As you can see, a lot is happening in artificial intelligence. But, as more and more companies adopt AI technologies and researchers continue to push the boundaries of what machines can do, we stand to gain new tools for all sorts of applications: from translating Chinese into English for our smartphones to helping us manage everyday tasks like reading email or making purchases online.

Each breakthrough comes with a new set of possibilities for how AI can make our lives easier, more efficient, and even more fun. And you can bet that Shray Goel will be there every step of the way, bringing you the latest and greatest news from the world of AI. So be sure to stay tuned for more exciting updates!

About Shray Goel

Shray Goel is an accomplished entrepreneur, technology founder, and commercial real estate developer. Shray Goel graduated from the University of California, Santa Barbara, with a major in Economics and a minor in Global Studies and Technology Entrepreneurship.

Professionally, Shray’s career has spanned over a decade in technology project and product management.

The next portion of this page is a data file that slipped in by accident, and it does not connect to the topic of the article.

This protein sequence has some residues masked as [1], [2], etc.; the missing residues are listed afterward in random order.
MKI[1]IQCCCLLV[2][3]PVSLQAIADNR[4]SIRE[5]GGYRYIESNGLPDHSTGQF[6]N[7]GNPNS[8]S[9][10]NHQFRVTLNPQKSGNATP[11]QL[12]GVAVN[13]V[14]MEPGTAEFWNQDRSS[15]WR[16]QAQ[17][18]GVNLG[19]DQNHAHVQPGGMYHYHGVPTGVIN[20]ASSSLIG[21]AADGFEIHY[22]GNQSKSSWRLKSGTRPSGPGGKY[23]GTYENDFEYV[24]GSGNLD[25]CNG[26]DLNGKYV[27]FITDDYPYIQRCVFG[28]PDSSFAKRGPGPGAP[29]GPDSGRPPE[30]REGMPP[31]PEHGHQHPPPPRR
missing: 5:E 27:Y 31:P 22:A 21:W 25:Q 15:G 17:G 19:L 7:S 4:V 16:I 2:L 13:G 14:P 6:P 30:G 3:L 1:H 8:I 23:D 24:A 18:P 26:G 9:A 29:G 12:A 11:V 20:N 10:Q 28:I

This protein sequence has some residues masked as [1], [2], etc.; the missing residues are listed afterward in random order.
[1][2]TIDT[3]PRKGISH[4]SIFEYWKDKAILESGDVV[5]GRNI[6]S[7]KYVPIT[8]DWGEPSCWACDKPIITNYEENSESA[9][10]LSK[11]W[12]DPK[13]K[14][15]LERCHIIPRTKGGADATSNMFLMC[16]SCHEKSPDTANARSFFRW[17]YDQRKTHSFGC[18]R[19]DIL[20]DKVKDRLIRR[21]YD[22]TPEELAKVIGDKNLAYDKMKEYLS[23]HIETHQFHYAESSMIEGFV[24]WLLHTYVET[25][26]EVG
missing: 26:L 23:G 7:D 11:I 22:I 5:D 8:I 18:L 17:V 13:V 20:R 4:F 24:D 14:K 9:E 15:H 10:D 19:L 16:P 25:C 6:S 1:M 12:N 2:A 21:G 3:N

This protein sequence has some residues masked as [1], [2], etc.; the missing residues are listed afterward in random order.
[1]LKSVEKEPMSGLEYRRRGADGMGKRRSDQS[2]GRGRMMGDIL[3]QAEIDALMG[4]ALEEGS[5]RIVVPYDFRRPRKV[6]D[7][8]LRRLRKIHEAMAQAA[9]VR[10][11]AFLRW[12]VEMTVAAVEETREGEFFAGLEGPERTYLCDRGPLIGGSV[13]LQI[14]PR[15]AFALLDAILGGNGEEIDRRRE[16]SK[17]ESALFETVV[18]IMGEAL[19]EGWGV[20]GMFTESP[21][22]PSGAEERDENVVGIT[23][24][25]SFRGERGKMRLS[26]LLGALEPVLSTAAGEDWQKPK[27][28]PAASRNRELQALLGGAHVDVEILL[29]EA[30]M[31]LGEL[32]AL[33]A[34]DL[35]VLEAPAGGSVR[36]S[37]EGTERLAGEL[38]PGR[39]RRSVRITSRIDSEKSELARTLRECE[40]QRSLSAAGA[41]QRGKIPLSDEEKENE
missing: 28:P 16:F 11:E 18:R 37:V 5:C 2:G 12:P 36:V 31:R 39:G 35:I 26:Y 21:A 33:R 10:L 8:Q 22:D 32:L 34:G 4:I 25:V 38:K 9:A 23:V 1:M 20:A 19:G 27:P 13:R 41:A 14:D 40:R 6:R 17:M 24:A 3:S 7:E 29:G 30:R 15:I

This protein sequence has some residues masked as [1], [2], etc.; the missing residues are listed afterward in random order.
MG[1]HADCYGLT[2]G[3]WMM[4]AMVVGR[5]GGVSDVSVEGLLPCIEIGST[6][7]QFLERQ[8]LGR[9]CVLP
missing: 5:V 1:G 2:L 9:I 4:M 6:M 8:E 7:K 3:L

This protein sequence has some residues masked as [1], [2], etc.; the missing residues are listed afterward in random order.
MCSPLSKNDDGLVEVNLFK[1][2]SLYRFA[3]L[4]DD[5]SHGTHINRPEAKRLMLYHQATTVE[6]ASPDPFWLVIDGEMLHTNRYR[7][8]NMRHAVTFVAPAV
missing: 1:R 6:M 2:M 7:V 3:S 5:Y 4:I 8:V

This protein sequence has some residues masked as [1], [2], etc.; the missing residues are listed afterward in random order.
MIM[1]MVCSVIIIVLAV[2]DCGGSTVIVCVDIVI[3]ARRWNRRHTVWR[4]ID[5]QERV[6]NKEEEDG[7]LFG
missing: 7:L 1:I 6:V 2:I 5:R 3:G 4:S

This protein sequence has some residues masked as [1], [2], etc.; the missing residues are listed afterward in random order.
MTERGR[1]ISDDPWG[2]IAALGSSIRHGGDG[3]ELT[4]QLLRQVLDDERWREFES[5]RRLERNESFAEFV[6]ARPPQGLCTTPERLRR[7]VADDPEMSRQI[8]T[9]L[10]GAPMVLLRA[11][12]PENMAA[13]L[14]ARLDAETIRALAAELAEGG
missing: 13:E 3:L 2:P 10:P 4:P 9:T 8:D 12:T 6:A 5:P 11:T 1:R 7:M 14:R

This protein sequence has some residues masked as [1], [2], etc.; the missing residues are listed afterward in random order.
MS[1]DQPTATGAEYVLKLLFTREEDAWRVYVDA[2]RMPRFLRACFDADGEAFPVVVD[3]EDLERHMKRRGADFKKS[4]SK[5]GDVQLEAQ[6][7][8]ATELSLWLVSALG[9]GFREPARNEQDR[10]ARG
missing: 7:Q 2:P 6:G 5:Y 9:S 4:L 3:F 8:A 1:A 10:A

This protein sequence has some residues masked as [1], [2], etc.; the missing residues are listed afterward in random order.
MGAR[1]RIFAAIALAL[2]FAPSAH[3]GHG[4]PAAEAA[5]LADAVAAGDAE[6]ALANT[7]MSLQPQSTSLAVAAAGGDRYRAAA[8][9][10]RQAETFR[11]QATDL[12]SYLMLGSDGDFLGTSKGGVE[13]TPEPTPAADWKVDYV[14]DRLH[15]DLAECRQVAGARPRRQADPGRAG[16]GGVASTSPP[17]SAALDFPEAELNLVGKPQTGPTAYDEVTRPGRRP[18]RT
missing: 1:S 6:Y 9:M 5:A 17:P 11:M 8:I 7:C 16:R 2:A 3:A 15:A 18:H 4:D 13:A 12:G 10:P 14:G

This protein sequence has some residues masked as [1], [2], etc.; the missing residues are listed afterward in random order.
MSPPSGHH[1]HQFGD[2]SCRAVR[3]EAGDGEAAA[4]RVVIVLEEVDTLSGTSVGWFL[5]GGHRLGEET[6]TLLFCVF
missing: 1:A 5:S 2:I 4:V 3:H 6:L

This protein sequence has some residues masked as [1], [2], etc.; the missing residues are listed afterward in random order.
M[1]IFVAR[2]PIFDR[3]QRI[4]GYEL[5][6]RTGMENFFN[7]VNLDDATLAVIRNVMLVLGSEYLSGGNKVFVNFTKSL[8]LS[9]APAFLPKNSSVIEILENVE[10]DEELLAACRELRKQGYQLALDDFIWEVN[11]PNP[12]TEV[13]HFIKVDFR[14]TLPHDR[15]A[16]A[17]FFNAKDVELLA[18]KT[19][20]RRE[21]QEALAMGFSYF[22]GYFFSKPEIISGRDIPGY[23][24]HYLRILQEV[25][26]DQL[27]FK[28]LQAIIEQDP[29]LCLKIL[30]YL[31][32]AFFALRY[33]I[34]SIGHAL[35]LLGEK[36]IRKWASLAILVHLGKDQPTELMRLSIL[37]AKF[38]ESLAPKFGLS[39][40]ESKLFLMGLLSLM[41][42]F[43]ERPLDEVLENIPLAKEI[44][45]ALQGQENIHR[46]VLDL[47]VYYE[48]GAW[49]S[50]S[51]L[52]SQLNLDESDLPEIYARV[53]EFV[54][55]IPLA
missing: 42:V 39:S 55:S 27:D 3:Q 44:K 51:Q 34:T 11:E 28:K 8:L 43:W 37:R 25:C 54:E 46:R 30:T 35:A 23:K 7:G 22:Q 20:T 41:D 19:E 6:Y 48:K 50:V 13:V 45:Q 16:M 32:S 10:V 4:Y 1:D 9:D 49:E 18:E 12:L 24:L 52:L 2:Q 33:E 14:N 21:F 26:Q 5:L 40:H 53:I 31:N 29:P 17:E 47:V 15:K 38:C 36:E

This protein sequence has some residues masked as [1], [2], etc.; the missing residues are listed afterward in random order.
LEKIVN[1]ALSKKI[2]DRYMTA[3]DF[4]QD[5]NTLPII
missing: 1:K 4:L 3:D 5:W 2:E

Shray was responsible for managing the development of web applications at multiple public corporations before founding his real estate development business. He is a certified Agile Scrum Master and Project Management Professional.

Since 2010, Shray Goel has owned and managed more than $10 million in multifamily real estate assets throughout the United States.

One of Shray’s many businesses provides flexible housing solutions to traveling medical professionals, including doctors and nurses. He has served clients at prestigious California medical facilities such as Rady Children’s Hospital, University of California San Diego Medical Center, and Scripps Mercy Hospital.

Shray Goel mentors busy professionals in achieving breakthroughs in life by leveraging mental health improvements, positive habits, and productivity hacks. Shray has a proven track record of advising clients on how to get the most out of their lives and investments. He enjoys writing about mental health, financial technology, and investing strategies.

For more information on Shray Goel, visit his website at ShrayGoel.com  and follow him on social media:

 

Shray Goel – Twitter

 

Shray Goel on LinkedIn

 

ShrayGoel.com

Estonian-born, Tallinn-based entrepreneur, CEO, manager, marketing strategist and professional athlete. My work have been featured by Tech.com Engadget, Medium and other publication. In my free time, I love to get engage with people, and travel to explore the world.